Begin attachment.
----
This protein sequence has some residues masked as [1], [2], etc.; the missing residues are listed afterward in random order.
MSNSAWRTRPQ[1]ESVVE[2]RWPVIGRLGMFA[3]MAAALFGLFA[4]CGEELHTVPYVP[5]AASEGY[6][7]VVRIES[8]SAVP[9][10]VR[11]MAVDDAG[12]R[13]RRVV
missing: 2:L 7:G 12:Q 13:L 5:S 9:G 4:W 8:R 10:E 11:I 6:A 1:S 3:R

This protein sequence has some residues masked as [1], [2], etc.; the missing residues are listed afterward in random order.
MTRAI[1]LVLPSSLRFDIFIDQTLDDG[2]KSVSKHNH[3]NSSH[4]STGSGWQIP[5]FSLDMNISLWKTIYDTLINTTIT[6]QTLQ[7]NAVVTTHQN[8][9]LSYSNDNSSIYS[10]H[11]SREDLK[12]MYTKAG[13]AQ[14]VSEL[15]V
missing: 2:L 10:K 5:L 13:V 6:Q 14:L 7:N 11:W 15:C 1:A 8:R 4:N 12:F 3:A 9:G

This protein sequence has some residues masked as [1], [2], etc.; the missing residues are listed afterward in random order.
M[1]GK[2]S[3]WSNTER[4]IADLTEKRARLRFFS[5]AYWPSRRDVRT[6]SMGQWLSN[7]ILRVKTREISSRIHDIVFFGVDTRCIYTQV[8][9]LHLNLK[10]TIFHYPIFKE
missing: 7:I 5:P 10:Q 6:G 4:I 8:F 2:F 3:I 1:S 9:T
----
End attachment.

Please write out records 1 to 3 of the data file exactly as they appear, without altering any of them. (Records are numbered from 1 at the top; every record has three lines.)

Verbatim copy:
This protein sequence has some residues masked as [1], [2], etc.; the missing residues are listed afterward in random order.
MSNSAWRTRPQ[1]ESVVE[2]RWPVIGRLGMFA[3]MAAALFGLFA[4]CGEELHTVPYVP[5]AASEGY[6][7]VVRIES[8]SAVP[9][10]VR[11]MAVDDAG[12]R[13]RRVV
missing: 2:L 7:G 12:Q 13:L 5:S 9:G 4:W 8:R 10:E 11:I 6:A 1:S 3:R

This protein sequence has some residues masked as [1], [2], etc.; the missing residues are listed afterward in random order.
MTRAI[1]LVLPSSLRFDIFIDQTLDDG[2]KSVSKHNH[3]NSSH[4]STGSGWQIP[5]FSLDMNISLWKTIYDTLINTTIT[6]QTLQ[7]NAVVTTHQN[8][9]LSYSNDNSSIYS[10]H[11]SREDLK[12]MYTKAG[13]AQ[14]VSEL[15]V
missing: 2:L 10:K 5:L 13:V 6:Q 14:L 7:N 11:W 15:C 1:A 8:R 4:N 12:F 3:A 9:G

This protein sequence has some residues masked as [1], [2], etc.; the missing residues are listed afterward in random order.
M[1]GK[2]S[3]WSNTER[4]IADLTEKRARLRFFS[5]AYWPSRRDVRT[6]SMGQWLSN[7]ILRVKTREISSRIHDIVFFGVDTRCIYTQV[8][9]LHLNLK[10]TIFHYPIFKE
missing: 7:I 5:P 10:Q 6:G 4:I 8:F 2:F 3:I 1:S 9:T